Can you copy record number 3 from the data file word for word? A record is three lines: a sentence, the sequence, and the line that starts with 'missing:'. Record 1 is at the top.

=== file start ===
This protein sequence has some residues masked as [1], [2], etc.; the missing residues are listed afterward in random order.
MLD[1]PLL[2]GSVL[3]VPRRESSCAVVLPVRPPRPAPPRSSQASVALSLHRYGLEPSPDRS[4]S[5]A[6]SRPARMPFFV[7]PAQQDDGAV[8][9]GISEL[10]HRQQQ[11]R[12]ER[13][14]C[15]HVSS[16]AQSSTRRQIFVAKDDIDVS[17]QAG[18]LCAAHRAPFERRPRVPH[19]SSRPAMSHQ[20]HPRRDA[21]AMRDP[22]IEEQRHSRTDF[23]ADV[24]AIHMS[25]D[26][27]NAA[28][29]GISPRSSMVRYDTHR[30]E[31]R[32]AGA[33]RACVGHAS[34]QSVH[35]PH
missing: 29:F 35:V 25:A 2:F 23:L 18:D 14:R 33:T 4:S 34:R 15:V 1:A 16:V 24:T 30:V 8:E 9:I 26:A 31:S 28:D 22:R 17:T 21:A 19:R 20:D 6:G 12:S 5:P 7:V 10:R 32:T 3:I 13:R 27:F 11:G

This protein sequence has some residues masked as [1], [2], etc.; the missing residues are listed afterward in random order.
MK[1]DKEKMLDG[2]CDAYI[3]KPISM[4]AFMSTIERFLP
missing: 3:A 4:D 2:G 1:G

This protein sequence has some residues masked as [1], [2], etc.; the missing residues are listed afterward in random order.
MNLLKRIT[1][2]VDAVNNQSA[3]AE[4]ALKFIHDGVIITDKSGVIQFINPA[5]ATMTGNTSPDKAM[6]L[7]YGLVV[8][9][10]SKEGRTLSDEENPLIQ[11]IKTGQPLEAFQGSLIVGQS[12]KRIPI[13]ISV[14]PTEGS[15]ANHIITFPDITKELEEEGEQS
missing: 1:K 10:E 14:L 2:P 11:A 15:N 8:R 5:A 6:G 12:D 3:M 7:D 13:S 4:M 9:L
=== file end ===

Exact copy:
This protein sequence has some residues masked as [1], [2], etc.; the missing residues are listed afterward in random order.
MNLLKRIT[1][2]VDAVNNQSA[3]AE[4]ALKFIHDGVIITDKSGVIQFINPA[5]ATMTGNTSPDKAM[6]L[7]YGLVV[8][9][10]SKEGRTLSDEENPLIQ[11]IKTGQPLEAFQGSLIVGQS[12]KRIPI[13]ISV[14]PTEGS[15]ANHIITFPDITKELEEEGEQS
missing: 1:K 10:E 14:L 2:P 11:A 15:N 8:R 5:A 6:G 12:D 3:M 7:D 13:S 4:M 9:L